Iskiwitch’s response came from attorney Courtney Lytle, who represents trademark clients and teaches that area of law. After Lytle remarked that registering Yule as a trademark for a perfume could easily prevent any scented products to use that name, Iskiwitch started organizing the resistance. Her goal was to alert the trademark examiner — who has yet to be assigned — that this is in effect a common word, which cannot be trademarked. Her tactics include talking to business owners whose products could be impacted, and to circulate online petitions.
However, Iskiwitch took pains to make clear that she was not interested in dissecting or disparaging the reasons for trying to trademark such a term. “I am not wanting to trash a business for practices or products or any other reason,” she said.
“It is not about that one person, [and] I won’t participate in that kind of thing.” However, “This is a huge issue,” because of the many scented products with Yule in the name. As she noted, the trademark “would allow one business to stop all others from creating products called Yule.”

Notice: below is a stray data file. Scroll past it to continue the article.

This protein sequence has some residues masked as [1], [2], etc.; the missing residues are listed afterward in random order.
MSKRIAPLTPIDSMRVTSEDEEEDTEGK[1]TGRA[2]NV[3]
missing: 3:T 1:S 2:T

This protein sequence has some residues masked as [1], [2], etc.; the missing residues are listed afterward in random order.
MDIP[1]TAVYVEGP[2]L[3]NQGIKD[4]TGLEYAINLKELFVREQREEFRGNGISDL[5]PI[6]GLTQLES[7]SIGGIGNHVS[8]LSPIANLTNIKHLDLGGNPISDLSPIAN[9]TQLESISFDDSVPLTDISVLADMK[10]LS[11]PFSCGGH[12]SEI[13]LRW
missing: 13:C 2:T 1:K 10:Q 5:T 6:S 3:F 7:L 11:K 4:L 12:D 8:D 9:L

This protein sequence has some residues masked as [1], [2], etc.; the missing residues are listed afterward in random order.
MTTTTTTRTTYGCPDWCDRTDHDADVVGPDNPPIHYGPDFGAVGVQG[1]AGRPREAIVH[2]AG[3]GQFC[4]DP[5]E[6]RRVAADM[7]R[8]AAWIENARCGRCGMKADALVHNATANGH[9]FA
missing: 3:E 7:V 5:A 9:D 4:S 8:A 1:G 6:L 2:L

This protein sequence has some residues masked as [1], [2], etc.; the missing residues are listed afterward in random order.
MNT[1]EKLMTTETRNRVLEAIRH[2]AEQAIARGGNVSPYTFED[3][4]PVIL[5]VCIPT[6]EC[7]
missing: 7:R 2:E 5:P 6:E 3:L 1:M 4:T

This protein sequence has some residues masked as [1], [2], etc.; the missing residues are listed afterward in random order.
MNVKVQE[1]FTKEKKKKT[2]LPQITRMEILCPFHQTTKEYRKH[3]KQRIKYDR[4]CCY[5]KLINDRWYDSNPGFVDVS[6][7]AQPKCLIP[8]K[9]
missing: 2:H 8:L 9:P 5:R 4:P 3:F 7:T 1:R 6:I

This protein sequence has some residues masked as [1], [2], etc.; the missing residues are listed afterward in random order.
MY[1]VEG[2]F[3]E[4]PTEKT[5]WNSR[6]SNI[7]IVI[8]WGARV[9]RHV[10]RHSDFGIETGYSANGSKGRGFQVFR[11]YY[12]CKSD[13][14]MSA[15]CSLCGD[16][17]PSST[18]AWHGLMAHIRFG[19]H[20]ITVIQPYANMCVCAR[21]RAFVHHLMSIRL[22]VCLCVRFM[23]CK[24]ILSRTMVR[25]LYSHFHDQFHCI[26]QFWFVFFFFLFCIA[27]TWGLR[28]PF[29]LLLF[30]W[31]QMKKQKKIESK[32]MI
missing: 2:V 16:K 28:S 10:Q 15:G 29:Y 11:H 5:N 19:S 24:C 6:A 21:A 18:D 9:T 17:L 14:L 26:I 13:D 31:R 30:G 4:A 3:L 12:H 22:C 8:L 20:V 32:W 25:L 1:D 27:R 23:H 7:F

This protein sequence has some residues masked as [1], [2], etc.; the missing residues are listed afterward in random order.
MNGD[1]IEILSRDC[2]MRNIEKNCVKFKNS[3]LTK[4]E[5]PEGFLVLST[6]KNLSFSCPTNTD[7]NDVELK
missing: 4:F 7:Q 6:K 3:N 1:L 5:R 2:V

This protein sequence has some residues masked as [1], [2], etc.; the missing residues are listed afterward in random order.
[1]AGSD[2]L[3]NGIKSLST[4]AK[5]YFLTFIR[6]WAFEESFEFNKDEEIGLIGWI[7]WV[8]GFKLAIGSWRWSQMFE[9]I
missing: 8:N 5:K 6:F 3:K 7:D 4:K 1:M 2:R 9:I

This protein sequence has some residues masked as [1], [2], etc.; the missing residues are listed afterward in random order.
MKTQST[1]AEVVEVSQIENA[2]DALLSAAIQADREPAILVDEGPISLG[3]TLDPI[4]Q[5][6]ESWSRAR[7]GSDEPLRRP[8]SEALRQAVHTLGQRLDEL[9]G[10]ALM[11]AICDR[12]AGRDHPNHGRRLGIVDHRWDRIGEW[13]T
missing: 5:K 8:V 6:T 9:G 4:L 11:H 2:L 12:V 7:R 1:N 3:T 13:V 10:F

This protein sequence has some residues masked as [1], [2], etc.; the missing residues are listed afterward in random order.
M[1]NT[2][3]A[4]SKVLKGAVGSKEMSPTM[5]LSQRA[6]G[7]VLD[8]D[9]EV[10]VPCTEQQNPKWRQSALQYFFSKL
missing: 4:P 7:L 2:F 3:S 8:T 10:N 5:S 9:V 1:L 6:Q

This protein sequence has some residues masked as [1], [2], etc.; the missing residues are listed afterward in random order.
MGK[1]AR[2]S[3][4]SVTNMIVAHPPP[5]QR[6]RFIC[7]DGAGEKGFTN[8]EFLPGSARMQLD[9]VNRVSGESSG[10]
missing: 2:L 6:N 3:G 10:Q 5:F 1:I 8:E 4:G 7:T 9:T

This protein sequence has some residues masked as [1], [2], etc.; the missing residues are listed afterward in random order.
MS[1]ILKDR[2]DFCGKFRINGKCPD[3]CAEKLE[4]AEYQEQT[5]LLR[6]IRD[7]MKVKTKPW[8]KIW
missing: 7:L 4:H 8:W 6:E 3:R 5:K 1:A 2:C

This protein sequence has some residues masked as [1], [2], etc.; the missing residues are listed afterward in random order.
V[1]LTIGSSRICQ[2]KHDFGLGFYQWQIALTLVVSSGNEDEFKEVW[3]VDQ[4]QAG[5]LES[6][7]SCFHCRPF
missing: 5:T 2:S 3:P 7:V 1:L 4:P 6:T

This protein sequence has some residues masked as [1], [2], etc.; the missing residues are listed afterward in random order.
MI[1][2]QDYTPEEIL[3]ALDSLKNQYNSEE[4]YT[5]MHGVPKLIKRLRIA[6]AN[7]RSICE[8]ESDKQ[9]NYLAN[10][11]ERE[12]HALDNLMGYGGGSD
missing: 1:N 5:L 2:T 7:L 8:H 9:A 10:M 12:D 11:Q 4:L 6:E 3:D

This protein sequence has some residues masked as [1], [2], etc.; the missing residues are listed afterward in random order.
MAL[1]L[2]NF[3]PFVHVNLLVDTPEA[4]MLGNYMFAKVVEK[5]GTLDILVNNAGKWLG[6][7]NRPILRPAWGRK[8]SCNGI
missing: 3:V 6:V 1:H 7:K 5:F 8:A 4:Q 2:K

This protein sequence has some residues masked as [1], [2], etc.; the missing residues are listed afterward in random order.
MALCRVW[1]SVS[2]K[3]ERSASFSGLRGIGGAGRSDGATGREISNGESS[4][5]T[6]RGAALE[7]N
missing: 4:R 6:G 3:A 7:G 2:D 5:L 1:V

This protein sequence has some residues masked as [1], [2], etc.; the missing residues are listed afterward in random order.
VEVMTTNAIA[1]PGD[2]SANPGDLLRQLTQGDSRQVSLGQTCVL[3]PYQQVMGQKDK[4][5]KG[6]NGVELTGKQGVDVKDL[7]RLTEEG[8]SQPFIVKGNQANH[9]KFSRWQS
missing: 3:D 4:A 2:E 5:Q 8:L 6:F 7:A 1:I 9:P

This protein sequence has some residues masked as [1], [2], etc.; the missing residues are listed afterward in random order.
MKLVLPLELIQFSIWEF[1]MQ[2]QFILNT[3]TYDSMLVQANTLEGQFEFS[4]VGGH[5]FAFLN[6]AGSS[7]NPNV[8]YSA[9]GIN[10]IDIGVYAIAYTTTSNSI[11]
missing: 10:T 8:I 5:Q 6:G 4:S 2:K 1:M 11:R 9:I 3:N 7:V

According to Lytle, trademarks are broadly interpreted because they are intended to protect the consumer from confusion. The example she used was a line of spices: trademarking its name would also protect an expansion of the name into baked goods, she said, or any other reasonably-connected enterprise. That means that a trademark on Yule perfume could be enforced with cologne and toilet water, but also other scented products such as potpourri and incense.